Of course she treasured their words, turning them over and over in her heart, wondering what they might mean. While she learned to care for her child, as squalling and sleepless and hungry as any newborn, she gathered strength from their promise.
Perhaps this prayer practice was what sustained her as a mother: to treasure and to ponder…
I’m in awe of such wisdom and confidence, such trust and courage. What might it mean for my own habits and choices, my own decisions and resolutions?
. . .
A few months ago, I came across these words: “Other people’s opinion of you is none of your business.”
Such an intriguing twist on our insecurities.
I’ve carried these words with me, trying to muddle out their meaning for my own bad habit of brooding. And I’ve come to this conclusion.
The judgments, comments, even whispers of others only matter to the extent that I respond with love (which is to say, 9 times out of 10, with a heart full of forgiveness.) The opinions of those I cherish, like my children and my friends, should certainly be my business – but only to the extent that I keep trying to respond to them in love, to allow myself to be changed in ways that draw me closer to Christ.
Who is forgiveness, love, and peace.
So I launch into the new year with these questions in mind: What do I treasure? What do I trash?
What serves God and what serves only me? With my resolutions – and Mary’s courage – close to my heart, what changes could this fresh start hold?
We’re all full of resolutions today. To lose weight, to eat better, to quit a bad habit.
Whenever I read the list of popular New Year’s resolutions, I’m struck by the fact that almost all of them have one hope at their heart: to nurture a more mindful, healthy, peaceful life. We each admit there are ways we’re living that aren’t good for our body, mind and spirit, and we want to change.
I love the hope of 1/1. Everything feels fresh by flipping the calendar page. Hopeful and possible. Cynics sneer that the packed gyms will be empty by February, that we’ll all be gobbling chocolate by Valentine’s Day, that the chaos of clutter will once again demand spring cleaning. But each January 1st we resolve to do better, and I like that about us humans. We’re stubbornly optimistic.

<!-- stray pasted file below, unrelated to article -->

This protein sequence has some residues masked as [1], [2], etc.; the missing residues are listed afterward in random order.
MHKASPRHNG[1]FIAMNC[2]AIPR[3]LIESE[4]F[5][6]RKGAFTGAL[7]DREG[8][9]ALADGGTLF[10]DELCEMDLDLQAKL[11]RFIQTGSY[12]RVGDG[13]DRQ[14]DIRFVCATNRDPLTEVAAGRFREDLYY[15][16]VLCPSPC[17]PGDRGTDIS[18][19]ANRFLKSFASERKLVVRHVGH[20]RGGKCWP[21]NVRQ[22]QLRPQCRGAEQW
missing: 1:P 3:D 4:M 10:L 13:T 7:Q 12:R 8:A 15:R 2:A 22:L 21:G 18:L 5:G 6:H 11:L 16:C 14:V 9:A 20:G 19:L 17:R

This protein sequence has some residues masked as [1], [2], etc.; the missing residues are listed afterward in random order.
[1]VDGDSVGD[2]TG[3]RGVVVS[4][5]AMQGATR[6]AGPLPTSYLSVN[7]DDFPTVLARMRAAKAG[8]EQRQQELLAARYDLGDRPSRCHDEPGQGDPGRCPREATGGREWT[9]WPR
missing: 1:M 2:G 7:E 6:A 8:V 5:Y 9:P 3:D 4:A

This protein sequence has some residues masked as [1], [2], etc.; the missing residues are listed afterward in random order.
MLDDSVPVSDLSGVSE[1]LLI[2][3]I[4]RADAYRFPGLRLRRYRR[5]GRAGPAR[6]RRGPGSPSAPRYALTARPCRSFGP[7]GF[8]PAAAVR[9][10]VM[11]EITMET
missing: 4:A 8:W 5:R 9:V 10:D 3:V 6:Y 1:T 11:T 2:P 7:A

I’ve ticked off three for myself again this year: one I want to do (get more serious about my writing), one I need to do (get our finances more organized), and one I have to do (get more sleep). (With a nod to Anne Lamott’s Help, Thanks, Wow, I’ve dubbed my resolution mantra “yay! groan. zzzz…”)
As I’ve been pondering and planning my resolutions over the past week, I’ve realized that the last one, which seems the simplest, even the silliest, is actually the most important. When I don’t get enough sleep, everything in my life is affected: my mood, my energy, my relationships, my work. But when I prioritize rest, even when it means dragging myself away from a project or chore I feel I have to finish, then everything else seems, surprisingly, to run more smoothly. I’m more patient with my kids, more loving to my husband, more creative at work, more productive around the house. Getting enough sleep is an important part of my own self-care – an essential way that I nurture my mothering spirit.
This week I’m launching a new series called How I Nurture My Mothering Spirit. I’ve asked some of my favorite bloggers to share what they do to care for themselves and connect with God in the midst of parenting’s hectic days. And I can’t wait to share their words with you.
As their posts have trickled into my in-box, I’ve literally clapped my hands after reading each one, done the goofy happy dance around the kitchen with my kiddos. Because each thoughtful reflection is brimming with mothering mindfulness, just the kind of kindred-spiriting I crave in the hard work of parenthood. And each mother-writer, whether or not she explicitly names God as part of her practice, reminds me that we are all everyday theologians when we seek to care for the spirit within us and connect with the presence of the divine all around us.
Starting tomorrow, I’ll share one reflection each Wednesday. (Because we all need a lift by the middle of the week, don’t we?) I hope this series will help us to settle into a New Year full of promise and hope, that it will shine small lights in the winter darkness, that it will warm your spirit even in the bitter cold.
Here’s to nurturing our mothering spirits in 2013 – and thanks to each of you who lift me up with your words and presence here!